Principles of Economics
This edition is absolutely gorgeous - handy, economical, and beautifully printed. We've never had an edition of this core work that is so nicely done.
In the beginning, there was Menger. It was this book that reformulated, and really rescued, economic science. It kicked off the Marginalist Revolution, which corrected theoretical errors of the old classical school. These errors concerned value theory, and they had sown enough confusion to make the dangerous ideology of Marxism seem more plausible than it really was.
Menger set out to elucidate the precise nature of economic value, and root economics firmly in the real-world actions of individual human beings.
For this reason, Carl Menger (1840-1921) was the founder of the Austrian School of economics. It is the book that Mises said turned him into a real economist. What's striking is how nearly a century and a half later, the book still retains its incredible power, both in its prose and its relentless logic.
The Mises Institute's new edition features a new foreword by Peter G. Klein, which summarizes Menger's contribution and places him in the history of ideas. He also explains his continued relevance.
Economics students still say that it is the best introduction to economic logic ever written. The book also deserves the status of a seminal contribution to science in general. Truly, no one can claim to be well read in economics without having mastered Menger's argument.
Menger advances his theory that the marginal utility of goods is the source of their value, not the labor inputs that went into making them. The implication is that the individual mind is the source of economic value, a point which started a revolution away from the flawed classical view of economics.
Menger also covers property, price, time, production, and wealth. On money, for example, it was Menger who so beautifully explained how it originates not in social contract or legislation but within the framework of the market economy.
Table of Contents
Foreword by Peter G. Klein
Introduction by F.A. Hayek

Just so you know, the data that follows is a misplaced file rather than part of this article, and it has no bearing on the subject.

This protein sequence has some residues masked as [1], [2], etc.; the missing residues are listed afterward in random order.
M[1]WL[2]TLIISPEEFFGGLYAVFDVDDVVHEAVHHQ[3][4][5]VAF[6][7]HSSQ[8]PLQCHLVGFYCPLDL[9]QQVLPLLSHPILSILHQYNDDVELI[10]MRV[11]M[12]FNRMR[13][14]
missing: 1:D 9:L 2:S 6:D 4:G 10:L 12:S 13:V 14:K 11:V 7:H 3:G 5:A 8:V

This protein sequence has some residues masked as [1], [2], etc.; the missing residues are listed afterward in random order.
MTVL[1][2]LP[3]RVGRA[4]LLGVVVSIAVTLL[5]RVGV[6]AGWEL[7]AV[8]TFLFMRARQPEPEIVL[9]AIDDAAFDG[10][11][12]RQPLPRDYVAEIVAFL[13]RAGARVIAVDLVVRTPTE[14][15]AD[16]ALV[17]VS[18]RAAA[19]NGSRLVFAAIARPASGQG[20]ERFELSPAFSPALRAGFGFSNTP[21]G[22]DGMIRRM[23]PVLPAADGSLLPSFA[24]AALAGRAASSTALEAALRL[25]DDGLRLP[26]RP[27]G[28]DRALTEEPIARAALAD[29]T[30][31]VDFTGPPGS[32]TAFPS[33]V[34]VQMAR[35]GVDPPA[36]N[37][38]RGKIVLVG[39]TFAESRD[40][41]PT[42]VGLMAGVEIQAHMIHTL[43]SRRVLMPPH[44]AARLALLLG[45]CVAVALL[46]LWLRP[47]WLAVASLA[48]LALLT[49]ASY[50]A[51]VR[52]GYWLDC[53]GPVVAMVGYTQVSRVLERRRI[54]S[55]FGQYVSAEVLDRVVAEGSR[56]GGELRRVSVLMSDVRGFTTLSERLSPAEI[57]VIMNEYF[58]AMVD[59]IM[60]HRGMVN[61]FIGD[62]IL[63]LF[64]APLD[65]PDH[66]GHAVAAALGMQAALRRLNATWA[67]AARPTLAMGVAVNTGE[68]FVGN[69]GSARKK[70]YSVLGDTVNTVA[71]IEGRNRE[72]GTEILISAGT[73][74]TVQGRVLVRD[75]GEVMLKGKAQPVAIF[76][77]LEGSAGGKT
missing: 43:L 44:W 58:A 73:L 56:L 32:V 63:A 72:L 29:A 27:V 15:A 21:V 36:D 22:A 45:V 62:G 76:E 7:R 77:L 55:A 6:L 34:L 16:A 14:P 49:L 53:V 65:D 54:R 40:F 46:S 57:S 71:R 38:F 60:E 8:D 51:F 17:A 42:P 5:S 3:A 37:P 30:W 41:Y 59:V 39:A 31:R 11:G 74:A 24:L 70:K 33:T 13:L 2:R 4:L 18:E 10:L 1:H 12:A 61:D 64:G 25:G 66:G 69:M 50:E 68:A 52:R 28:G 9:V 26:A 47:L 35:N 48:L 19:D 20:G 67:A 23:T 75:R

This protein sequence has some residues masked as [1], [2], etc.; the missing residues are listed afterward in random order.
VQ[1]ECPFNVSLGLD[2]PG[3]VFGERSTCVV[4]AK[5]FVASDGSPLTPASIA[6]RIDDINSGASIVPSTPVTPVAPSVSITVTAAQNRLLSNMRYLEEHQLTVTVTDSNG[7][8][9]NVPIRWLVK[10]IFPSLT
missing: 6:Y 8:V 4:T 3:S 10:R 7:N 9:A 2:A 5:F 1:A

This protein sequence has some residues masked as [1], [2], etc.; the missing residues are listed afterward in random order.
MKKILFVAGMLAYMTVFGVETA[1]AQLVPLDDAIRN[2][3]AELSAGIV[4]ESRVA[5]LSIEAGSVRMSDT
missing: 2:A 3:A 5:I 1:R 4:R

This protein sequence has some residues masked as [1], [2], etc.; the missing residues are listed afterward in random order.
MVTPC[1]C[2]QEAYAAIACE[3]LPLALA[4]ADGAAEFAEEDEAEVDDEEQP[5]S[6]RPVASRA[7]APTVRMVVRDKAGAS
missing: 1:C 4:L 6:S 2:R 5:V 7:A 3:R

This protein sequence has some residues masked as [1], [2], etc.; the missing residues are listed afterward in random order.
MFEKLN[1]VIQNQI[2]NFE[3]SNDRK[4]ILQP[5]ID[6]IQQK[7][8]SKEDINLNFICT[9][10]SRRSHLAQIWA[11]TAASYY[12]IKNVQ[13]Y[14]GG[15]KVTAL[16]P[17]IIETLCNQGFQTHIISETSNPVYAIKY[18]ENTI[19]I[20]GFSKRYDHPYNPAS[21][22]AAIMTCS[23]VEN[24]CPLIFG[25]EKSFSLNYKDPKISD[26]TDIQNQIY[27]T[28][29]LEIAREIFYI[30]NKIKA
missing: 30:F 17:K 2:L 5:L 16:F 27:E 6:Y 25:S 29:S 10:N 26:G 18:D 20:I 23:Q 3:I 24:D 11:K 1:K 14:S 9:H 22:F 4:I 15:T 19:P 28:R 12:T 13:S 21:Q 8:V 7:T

I. The General Theory of the Good
- The Nature of Goods
- The Causal Connections Between Goods
- The Laws Governing Goods-character
- Time and Error
- The Causes of Progress in Human Welfare
II. Economy and Economic Goods
- Human Requirements
- The Available Quantities
- The Origin of Human Economy and Economic Goods
III. The Theory of Value
- The Nature and Origin of Value
- The Original Measure of Value
- The Laws Governing the Value of Goods of Higher Order
IV. The Theory of Exchange
- The Foundations of Economic Exchange
- The Limits of Economic Exchange
V. The Theory of Price
- Price Formation in an Isolated Exchange
- Price Formation Under Monopoly
- Price Formation and the Distribution of Goods under Bilateral Competition
VI. Use Value and Exchange Value
VII. The Theory of the Commodity
- The Concept of the Commodity in its Popular and Scientific Meanings
- The Marketability of Commodities
VIII. The Theory of Money
- The Nature and Origin of Money
- The Kinds of Money Appropriate to Particular Peoples and to Particular Historical Periods
- Money as a "Measure of Price" and as the Most Economic Form for Storing Exchangeable Wealth
- Goods and "Relationships"
- The Nature of Value
- The Measure of Value
- The Concept of Capital
- Equivalence in Exchange
- Use Value and Exchange Value
- The Commodity Concept
- Designations for Money
- History of Theories of the Origin of Money